An important moment of growing up as fishermen was the day we graduated from our spinning rods to our first fly fishing rod. The apprenticeship we followed, that is my elder brother and I, included dominating the spinning cast, playing the fish properly, landing it, killing it and then cleaning it.
One of the things that stuck in my mind forever was my father explaining that as fish, and we were then speaking of trout, were cold blooded creatures. When we caught one and held it to remove the hook, we should always have our hands wet and dripping with water from the river. The reason is that as a cold blooded animal, a dry warm hand would burn it - and the apparently small area that was affected would later gather fungi. This knowledge has always stayed with me.
In those days we released fish that were either too badly damaged or were too small. Today with catch and release, I wonder how many fishermen are aware of this?
Lesson number one: respect all creatures, big and small.
Another thing was that we were responsible of the general upkeep of all our gear - oiling the reels, taking care of the weights and sinkers and very importantly, making our own artificial lures. In short we were the keepers of our fishing tackle boxes and related paraphernalia. This was forty years ago so this meant fitting treble hooks to small wooden lures and painting them. The colors that worked for us were a green base, yellow spots and an underbelly of light blue. I have not actually seen or used these for many years but they were our trout catching secret weapon.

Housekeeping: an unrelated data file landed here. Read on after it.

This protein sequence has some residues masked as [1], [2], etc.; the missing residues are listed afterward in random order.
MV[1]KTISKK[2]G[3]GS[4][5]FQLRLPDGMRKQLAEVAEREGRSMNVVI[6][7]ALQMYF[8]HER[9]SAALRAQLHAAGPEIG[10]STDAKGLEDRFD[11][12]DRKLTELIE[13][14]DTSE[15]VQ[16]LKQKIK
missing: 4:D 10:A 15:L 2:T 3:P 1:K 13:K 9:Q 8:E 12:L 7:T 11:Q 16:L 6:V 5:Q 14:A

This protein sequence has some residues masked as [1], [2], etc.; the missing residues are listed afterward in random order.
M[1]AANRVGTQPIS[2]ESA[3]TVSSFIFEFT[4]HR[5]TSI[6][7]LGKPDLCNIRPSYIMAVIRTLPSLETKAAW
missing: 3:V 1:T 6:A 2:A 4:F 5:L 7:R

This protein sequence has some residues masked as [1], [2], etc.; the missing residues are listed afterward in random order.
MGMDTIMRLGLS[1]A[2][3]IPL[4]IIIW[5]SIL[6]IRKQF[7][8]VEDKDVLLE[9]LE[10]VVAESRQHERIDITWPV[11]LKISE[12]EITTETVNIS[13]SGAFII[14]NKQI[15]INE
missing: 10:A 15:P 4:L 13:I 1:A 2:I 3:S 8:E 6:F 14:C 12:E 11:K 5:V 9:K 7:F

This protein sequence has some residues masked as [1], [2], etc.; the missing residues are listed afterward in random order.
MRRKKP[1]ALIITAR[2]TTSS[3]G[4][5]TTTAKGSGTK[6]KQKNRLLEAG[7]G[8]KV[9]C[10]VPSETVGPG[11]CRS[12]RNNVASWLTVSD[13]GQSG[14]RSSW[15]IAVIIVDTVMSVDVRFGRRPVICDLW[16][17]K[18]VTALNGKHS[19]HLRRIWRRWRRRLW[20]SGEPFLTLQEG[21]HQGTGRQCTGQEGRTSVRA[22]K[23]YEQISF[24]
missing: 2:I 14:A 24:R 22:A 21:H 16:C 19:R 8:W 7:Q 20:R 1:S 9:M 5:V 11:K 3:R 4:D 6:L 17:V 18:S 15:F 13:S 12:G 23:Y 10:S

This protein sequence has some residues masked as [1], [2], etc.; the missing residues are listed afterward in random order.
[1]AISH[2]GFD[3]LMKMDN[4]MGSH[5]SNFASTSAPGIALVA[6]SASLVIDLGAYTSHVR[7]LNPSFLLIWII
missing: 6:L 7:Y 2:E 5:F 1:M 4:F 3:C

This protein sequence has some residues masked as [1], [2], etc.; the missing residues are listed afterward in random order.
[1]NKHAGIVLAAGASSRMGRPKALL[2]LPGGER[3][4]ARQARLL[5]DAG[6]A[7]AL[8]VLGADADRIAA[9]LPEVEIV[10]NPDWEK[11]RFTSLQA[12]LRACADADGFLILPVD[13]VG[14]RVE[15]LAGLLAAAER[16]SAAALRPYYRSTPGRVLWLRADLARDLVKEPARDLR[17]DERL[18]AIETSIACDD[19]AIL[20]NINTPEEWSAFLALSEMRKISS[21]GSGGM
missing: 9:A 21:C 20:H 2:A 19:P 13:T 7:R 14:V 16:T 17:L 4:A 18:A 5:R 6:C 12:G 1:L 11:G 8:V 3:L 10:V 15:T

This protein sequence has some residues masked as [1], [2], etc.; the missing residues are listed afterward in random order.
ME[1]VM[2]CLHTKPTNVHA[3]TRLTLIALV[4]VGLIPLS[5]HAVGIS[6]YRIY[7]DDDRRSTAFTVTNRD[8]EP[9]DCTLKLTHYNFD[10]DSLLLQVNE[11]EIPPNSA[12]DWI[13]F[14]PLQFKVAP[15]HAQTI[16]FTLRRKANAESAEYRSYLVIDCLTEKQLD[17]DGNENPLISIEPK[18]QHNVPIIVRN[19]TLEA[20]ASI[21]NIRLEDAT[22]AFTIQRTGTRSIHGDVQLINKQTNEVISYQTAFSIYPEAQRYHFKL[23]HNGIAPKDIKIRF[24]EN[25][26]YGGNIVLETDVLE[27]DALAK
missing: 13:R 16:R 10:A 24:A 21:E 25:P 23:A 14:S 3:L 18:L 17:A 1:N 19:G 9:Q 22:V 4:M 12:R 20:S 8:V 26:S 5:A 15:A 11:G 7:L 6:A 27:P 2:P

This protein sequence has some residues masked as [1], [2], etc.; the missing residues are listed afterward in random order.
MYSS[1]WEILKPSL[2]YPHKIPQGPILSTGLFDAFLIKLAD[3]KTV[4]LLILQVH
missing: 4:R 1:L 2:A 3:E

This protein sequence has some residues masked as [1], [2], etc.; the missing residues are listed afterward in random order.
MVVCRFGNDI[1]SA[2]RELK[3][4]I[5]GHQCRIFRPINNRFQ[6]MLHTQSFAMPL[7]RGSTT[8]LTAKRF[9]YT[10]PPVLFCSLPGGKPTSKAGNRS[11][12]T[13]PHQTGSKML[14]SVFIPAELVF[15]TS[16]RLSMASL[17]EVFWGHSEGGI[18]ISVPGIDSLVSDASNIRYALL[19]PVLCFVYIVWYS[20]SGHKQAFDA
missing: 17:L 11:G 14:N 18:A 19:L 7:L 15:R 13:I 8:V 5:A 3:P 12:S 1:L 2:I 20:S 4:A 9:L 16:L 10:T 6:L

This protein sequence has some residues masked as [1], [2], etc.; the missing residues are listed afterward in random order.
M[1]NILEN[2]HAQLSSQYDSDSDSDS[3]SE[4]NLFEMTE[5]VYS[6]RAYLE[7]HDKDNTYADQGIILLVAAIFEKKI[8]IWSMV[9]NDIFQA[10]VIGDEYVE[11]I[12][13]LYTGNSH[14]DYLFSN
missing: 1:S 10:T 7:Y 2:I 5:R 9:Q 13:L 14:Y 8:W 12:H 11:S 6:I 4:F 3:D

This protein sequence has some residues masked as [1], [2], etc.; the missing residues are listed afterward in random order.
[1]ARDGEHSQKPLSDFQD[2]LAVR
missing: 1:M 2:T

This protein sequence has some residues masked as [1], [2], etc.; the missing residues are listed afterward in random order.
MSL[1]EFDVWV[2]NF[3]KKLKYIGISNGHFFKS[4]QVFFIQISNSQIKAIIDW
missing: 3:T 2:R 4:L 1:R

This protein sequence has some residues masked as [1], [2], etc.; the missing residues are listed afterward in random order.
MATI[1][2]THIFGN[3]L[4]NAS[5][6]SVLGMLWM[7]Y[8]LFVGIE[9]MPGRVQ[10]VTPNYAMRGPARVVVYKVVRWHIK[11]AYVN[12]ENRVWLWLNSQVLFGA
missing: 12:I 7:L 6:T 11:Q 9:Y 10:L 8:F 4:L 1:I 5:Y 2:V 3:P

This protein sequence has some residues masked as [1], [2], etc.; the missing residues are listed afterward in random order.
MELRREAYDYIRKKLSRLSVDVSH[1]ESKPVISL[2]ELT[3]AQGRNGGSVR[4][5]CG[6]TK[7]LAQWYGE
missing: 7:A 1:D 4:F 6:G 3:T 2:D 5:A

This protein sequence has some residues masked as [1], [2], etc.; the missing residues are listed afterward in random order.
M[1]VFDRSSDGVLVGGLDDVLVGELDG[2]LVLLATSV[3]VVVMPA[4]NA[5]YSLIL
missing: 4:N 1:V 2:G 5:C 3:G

We used two piece bamboo rods for our spinning. In those days we hadn't heard of fiberglass rods.
Our fishing education, which we absorbed without realizing into our general formative education, was to respect and take care of our tools.
Lesson number two: respect and take care of our tools.
This meant not only the watching over but also avoiding waste and making sure that our rods, reels and all our fishing accessories lasted for all our future fishing seasons. The example was our fathers salmon fly rod. It was a beautiful rod, well kept (enormous to us compared to our spinning rods) and had belonged to his father before. Our rods had likewise been his and his brother's.
And that is quite a different point of view concerning what we see today. Quickly made, quickly discarded. Off the rack and into the waste. I sometimes think that we are living, and I am also very guilty of this, with a finger on the remote.
Philip Robinson, the author, is happily married and a father of five. He has various on line projects and you can visit his latest website on fishing tackle boxes and the wonderful world of other fishing boxes (as well as other fishing accessories). As someone with a large family he focuses on fun, creativity, making ends meet and all in a loving environment.